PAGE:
In those letters, Paul notes that “Christ died for us”. That’s a short and simple way to describe the significance of the death of Jesus; we find it at Rom 5:6,8, 14:15; 1 Cor 8:11, 15:3; 2 Cor 5:14-15; Gal 2:21; and 1 Thess 5:10. That’s five of the seven authentic letters; the matter of the death of Jesus does not figure at all in what is being discussed in Philemon; and in Philippians, the death of Jesus serves to emphasise his humility and obedience (Phil 2:8), and Paul’s main interest is in his this death serves to effect a transformation in believers (Phil 3:21).
This affirmation, “Christ died for us”, forms the foundation for an intricate and complex system of sacrificial atonement theology which is developed beyond the time of the New Testament. These eight times when Paul says, “Christ died for us”, join with a number of other passing comments elsewhere in New Testament texts, to provide the basis for what would become, over time, a detailed understanding of the death of Jesus as a death made on behalf of, and in the place of, believers. An explanation is developed, drawing especially on the Jewish sacrificial system, in which the sacrifices of animals were understood to be the way by which the sins of people were forgiven.
But not in the letter to the Colossians. A different understanding of the significance of the death of Jesus is offered. A different way to explain how God forgives us our sins, how we have atonement made for our transgressions, how we are reconciled with God. The language used, and the concepts referenced, are quite different. And this opens the door to a different way of understanding and appreciating the death of Jesus.
This area of Christian theology—how to understand the death of Jesus—is known as soteriology (relating to “how we are saved”), with a strong emphasis being placed on atonement (that is, what is the mechanism for bringing us back into reconciled relationship with God). The atonement has become a debated and disputed arena. How do we understand this today?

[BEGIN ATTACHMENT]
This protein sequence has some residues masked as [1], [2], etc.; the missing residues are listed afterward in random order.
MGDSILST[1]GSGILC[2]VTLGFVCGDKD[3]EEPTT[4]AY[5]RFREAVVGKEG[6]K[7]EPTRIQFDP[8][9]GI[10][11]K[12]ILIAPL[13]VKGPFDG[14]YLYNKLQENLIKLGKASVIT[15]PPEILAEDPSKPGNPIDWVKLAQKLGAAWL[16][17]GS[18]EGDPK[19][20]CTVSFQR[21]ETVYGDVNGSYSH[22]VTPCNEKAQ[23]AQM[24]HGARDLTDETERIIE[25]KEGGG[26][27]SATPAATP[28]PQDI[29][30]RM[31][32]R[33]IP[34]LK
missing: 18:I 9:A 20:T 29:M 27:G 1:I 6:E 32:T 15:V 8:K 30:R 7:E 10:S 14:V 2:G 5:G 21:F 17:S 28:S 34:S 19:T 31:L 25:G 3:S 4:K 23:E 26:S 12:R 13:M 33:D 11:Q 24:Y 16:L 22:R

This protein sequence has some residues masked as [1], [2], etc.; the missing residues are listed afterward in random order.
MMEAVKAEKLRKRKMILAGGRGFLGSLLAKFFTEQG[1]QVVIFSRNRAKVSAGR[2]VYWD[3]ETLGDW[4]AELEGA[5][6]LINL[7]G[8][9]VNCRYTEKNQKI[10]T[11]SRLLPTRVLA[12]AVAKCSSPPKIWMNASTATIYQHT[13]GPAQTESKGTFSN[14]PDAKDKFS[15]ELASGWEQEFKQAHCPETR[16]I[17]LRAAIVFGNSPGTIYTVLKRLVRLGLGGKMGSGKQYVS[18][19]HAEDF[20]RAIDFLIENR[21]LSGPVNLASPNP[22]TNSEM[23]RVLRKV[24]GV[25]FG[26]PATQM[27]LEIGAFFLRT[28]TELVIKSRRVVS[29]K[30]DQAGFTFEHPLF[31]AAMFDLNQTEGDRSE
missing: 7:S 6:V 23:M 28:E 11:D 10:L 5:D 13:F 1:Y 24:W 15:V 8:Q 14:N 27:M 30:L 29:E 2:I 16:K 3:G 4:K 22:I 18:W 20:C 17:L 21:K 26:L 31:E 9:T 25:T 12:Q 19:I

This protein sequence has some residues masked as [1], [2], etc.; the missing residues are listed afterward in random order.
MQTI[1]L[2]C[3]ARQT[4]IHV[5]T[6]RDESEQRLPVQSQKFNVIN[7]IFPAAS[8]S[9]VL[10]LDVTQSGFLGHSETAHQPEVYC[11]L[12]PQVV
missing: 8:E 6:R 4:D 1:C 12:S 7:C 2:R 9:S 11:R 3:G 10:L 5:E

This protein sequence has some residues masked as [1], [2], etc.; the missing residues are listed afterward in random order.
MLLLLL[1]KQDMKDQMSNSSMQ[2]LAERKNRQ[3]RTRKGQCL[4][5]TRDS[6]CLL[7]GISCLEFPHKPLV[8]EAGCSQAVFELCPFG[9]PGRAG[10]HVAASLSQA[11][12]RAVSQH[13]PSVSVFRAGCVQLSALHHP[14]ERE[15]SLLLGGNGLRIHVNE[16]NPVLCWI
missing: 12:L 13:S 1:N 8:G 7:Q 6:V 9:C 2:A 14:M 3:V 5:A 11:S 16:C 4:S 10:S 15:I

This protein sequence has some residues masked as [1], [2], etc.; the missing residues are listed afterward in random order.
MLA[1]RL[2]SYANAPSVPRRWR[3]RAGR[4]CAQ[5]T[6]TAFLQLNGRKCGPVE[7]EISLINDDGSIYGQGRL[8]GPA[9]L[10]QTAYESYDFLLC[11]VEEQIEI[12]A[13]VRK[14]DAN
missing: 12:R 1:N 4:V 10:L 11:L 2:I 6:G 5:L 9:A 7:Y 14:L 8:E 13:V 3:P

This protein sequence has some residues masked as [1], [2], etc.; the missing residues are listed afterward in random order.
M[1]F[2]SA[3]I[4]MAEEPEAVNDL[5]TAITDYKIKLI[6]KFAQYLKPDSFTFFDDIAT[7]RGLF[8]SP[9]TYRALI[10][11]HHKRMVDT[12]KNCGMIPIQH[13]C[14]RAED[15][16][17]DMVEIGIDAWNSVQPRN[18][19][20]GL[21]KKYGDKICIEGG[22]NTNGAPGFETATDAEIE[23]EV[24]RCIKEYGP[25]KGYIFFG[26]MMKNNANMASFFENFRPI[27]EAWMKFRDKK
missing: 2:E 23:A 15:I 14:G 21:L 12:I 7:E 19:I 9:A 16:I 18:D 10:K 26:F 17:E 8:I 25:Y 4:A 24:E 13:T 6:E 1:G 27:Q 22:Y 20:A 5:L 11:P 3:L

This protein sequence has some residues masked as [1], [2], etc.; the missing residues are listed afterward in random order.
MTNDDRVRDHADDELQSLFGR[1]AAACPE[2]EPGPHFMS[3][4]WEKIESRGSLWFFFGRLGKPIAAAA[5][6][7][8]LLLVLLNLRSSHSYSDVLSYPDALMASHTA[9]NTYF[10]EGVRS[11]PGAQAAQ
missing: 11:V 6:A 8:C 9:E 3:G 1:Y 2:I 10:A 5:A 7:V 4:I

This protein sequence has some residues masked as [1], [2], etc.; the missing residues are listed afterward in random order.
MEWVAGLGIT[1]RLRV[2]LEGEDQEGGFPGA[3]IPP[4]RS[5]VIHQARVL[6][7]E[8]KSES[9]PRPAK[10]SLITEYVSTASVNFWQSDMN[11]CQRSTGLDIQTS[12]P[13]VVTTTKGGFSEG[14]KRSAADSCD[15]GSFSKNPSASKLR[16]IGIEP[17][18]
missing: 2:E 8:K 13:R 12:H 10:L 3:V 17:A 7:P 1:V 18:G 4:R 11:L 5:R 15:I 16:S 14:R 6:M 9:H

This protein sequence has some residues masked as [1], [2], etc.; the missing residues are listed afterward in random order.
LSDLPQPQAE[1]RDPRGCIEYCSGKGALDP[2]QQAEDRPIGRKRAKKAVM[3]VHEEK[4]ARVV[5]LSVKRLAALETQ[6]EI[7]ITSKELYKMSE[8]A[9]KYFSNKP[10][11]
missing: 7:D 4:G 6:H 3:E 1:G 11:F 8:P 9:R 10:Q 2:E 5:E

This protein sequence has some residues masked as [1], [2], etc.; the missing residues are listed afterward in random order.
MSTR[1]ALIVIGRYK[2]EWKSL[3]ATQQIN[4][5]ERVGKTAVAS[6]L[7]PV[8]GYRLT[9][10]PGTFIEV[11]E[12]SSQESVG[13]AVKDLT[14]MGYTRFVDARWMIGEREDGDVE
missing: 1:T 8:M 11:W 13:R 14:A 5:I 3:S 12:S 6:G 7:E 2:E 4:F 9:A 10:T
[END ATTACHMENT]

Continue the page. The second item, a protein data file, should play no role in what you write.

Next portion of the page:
One concern that is often expressed concerns the way that a religious system has a focus on a violent action at the centre of its belief system. Can it be a good thing to celebrate the way that God causes, or at least approves of, the putting to death of Jesus? We have every right to ask critical and penetrating questions about this aspect of our faith.
Another element of the debate is the claim that can be paraphrased as “Jesus died in my place, he was sacrificed for my sins, to save me from hell”. This is the classic way that I hear this view expressed, and it is often described as the substitutionary atonement theory. It depends on, but moves well beyond, the understanding that was inherent in the Jewish sacrificial system.
Certainly, dealing with the sinful manifestations of human nature is at the heart of Christian doctrine, and theories of atonement regularly grapple with how this is effected. However, I can’t see that the New Testament, anywhere, sets forth such a fully-developed theory of atonement. In true systematic theology style, verses have been plucked from various places in the New Testament, and woven together, with little regard for their original context or intention, to form a developed theory that owes more to rationalist deductive argumentation, than it does to biblical texts.
The explanation in Col 2:13–15 is quite different. Here, the author sees the scene of the crucifixion in his mind’s eye; but rather than relating what was happening there to the Jewish sacrificial system, the vision of the author draws on other imagery. The scene envisaged is much more like a triumphal procession, as seen in the Roman Empire, when captured slaves were paraded through the city streets as captives, and the people celebrated another great victory of the Empire.